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First few moves, and I thought it was really a basic video. But after hanging on for few minutes I learnt how to think. Just making sensible moves 3-4 plies deep saves the day. That's such a relief. Thanks for a very lucid explanation. You rock !
This beginner truly appreciates the training! Looking forward to more.
I absolutely love your teaching style here, it really helps to reinforce clear thinking on every move and clear analysis for the viewer to imitate; If I ever had the funds to afford a personal coach I would hope they would have your approach. Others may take it as laborious, but I don't, I find it very formative and building and cumlative; I'll appreciate as many opportunities as you have to present instruction with the manner used in this video. Training the mind to think this way is the best and quickest way to leave the "beginner-intermediate" level. thanks a ton.
Great video -- as a n00b chess.com subscriber, but a long-time chess player, I appreciated the analysis from the very first move. Really cool hearing how you set an objective (keep the rook and bishop as useless as possible) and kept working towards that objective.
Very good video.
Thank you...Thank you....This is the greatest teaching lesson for intermediated players I have watched from anyone on chess.com..can't wait for part two!!! keep the good work......Love your stlye...
Good reasoning behind every move, this will help my thought processes during my own games hopefully!
This is just totally unwatchable had to stop after 3 minutes. Dont want to waste time getting explained the most basic things ever. Youd think people ready to pay for a subscription on a chess site know at least the basics.
Good video for beginners, but i more like advanced GM-thinking ;)
Sam, when I first started watching this video I was going to write a scathing critique of the higher-ups in chess.com for making you do a video for beginners/intermediate players when you clearly didn't want to. You seemed like you would (for example) rather be bashed in the head with a sharp object than explain why 1. d4 was a good move for White. I was further going to make the point that chess.com has Danny Rensch and David Pruess to do stuff for us lower-rated players. Some people are teachers ... and some aren't.
But after watching the whole video I think you could really be a good teacher (not to mention the obviously great future you have as a player).
Your advanced videos are great (I've seen every one of them, and although they're above my skill-level, I've enjoyed them) but the internet is teeming with chess videos by masters for masters. Chess.com is special because it offers something for us weaker players, and you seem to have the (rare) ability to explain high-level concepts in a way that we can understand.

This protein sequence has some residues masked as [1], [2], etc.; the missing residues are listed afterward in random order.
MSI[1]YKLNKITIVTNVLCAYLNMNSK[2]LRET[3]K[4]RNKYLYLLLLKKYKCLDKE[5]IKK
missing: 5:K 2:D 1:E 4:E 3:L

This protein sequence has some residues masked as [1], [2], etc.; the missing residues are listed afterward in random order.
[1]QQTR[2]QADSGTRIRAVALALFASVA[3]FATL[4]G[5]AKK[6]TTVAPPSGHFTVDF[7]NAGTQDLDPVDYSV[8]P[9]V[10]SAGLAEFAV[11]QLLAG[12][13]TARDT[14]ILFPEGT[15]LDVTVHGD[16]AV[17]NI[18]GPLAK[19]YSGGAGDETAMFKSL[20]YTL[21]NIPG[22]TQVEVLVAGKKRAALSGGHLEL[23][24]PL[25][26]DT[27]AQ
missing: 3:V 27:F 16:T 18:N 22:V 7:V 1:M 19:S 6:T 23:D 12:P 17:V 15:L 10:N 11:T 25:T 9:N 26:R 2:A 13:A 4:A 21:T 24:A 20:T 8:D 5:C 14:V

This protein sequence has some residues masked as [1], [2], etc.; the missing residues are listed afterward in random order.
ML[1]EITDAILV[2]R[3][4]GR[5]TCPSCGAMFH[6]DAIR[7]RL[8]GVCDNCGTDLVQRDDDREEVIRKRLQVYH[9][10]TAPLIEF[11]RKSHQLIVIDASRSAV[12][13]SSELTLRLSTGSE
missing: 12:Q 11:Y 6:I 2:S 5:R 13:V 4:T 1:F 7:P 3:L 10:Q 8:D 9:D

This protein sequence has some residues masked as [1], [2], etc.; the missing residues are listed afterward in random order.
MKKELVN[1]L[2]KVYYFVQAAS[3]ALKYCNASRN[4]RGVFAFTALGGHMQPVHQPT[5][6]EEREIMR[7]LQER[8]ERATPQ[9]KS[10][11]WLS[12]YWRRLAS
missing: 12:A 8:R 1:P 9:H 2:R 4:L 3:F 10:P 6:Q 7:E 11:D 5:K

Keep doing the advanced stuff, but do more of this (beginner/intermediate) stuff as well. You're really good at it!
GREAT LECTURE!!! Thanks for simplifying. Even though I'm a class A player, this was a whole lot more fun to listen to than the ones where you just rapidly rattle off the moves.
I enjoyed your explanation of the moves and have a different appreciation for the game. Thanks.
Great video ... clear and Sam put that GM in a vise.
A truly outstanding video for a lower level intermediate player like myself. When we sit at the foot of the master we can move inch by inch towards our higher goals.
I always thought about 500 games like this throughly explained, and I might have some idea of how to play real chess. Thanks so much for this game. Especially good job late in part one where you explain Black's problem with the pawn on c5.
Sam, thank you for the great explanations !!! I really feel i can play a better game now... I do plan to RENEW my subscription !!!
@LetsReason I would listen to a robot if it had Sam's brain. :)
by GM Sam Shankland
So that the majority of our members can enjoy this beautiful game to its fullest, the battle that took place between these two super strong Grandmasters is broken down in "layman's terms" here today. GM Sam Shankland takes a "no stone left unturned" approach in analyzing his victory over German GM Giorg Meier. Sam explains the beginning of the game and its early transition into the middlegame. Stay tuned for Part 2...
Beginner | Intermediate
Players: Shankland, Sam
vs. Meier, Georg
Related: « Previous Video
Part 2 »
Play Key Position Vs. Computer
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GM Sam Shankland
Sam learned chess at age 11 from the Berkeley Chess School program. Within four years, he had become a National Master, and two years later, he became an International Master when he tied for first in the world u-18 championship, a result unmatched in the last decade of international play by American players. At 20, he has already played in several U.S. Championships, placing 3rd in 2011.
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